Glory

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Peter Blake-Alice through The Looking Glass 1972
“I don’t know what you mean by ‘glory,'” Alice said.
Humpty Dumpty smiled contemptuously. “Of course you don’t – till I tell you. I meant ‘there’s a nice knock-down argument for you!'”
“But ‘glory’ doesn’t mean ‘a nice knock-down argument,'” Alice objected.
“When I use a word,” Humpty Dumpty said, in rather a scornful tone, “it means just what I choose it to mean – neither more nor less.”

Through the Looking Glass and What Alice Found There-Lewis Carroll 1871

Alice’s encounter with the proud and doomed egghead philologist Humpty Dumpty, who is naturally sitting on a wall, is one of the most memorable scenes from her visit to the Looking Glass world. Humpty’s practise of assigning private meanings to words raises a whole series of puzzling and unsettling philosophical questions which have only gained in urgency over the last century with its ever greater linguistic and moral relativism.

Carroll, as a philosophical Nominalist (the belief that universal terms do not refer to objective existences, they are mere verbal utterances) and a writer of childrens nonsense books and comic poetry, affirms Humpty’s dictum that a word means just what you choose it to mean in his Symbolic Logic:

…I maintain that any writer of a book is fully authorised in attaching any meaning he likes to any word or phrase he intends to use. If I find an author saying, at the beginning of his book. “let it be understood that by the word ‘black’ I shall always mean ‘white’, and that by the word ‘white’ I shall always mean ‘black’, I meekly accept his ruling, however injudicious I may think it.

While private meaning is an acceptable, even a necessary principle in fiction and poetry, it is far more problematic in other areas. Surely politicians, journalists and judges, for example, are under a moral obligation to avoid weighting words with hidden meaning. Unfortunately many unscrupulous leaders has perverted language in this fashion and imposed the new meaning upon the people.  One of the hallmarks of totalitarian regimes is the power of propaganda to re-define reality; black will indeed become white, a fall from the heights is actually glory. Another technique is of bland technocratic euphemism, making even genocide seem merely a matter of bureaucratic and administrative procedure.

As we drift rudderless in this post-factual, post-truth age with its unprecedented information overload and polarities, we would do well to do the exact opposite of Humpty (after all, he lives on the other side of the mirror), and remember that words are our master, otherwise communication will eventually become impossible.

Jabberwocky

Jabberwocky-John Tenniel 1871
Jabberwock-John Tenniel 1871

The only extant work of Looking-Glass World literature, Jabberwocky is undoubtedly the masterpiece of nonsense.

After stepping through the mirror and encountering the White King and Queen, Alice discovers a book. While initially mystified by its contents, Alice realises that it is a Looking-Glass Book and to be able to read it she must hold it up to the mirror. Alice’s reaction to the poem is an excellent summation of its abstract power; “Somehow it seems to fill my head with ideas-only I don’t exactly know what they are!”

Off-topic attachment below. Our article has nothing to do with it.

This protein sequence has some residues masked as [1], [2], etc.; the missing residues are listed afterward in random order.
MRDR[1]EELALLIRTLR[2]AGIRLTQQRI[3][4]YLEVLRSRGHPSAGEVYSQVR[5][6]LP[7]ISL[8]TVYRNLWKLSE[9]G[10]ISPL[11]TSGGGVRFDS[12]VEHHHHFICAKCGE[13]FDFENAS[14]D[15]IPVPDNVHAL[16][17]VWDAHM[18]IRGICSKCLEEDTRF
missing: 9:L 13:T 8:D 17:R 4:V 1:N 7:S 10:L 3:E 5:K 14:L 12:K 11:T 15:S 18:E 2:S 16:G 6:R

Later Alice encounters the semantician Humpty Dumpty (see my post Glory for further details on their meeting), who deciphers the more unusual coinages of the first stanza. However, considering Humpty’s cavalier attitude to the exact meaning of words and Alice’s subsequent dismissal of Humpty as most unsatisfactory, combined with the markedly different interpretations that Carroll had previously stated leaves the poem eluding traditional, concrete definition.

Nonsense as a form would be used frequently by various Modernist movements, notably Dada and the Italian Futurists, yet they tend to lack the deftness of touch of either Carroll or Lear.

Jabberwocky

 

‘Twas brillig, and the slithy toves
    Did gyre and gimble in the wabe;
All mimsy were the borogoves,
    And the mome raths outgrabe.

“Beware the Jabberwock, my son
    The jaws that bite, the claws that catch!
Beware the Jubjub bird, and shun
    The frumious Bandersnatch!”

He took his vorpal sword in hand;
    Long time the manxome foe he sought—
So rested he by the Tumtum tree,
    And stood awhile in thought.

And, as in uffish thought he stood,
    The Jabberwock, with eyes of flame,
Came whiffling through the tulgey wood,
    And burbled as it came!

One, two! One, two! And through and through
    The vorpal blade went snicker-snack!
He left it dead, and with its head
    He went galumphing back.

“And hast thou slain the Jabberwock?
    Come to my arms, my beamish boy!
O frabjous day! Callooh! Callay!”
    He chortled in his joy.

‘Twas brillig, and the slithy toves
    Did gyre and gimble in the wabe;
All mimsy were the borogoves,
    And the mome raths outgrabe.

Lewis Carroll-1871

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Jabberwocky creatures round the sundial-John Tenniel 1871
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Mervyn Peake-Jabberwock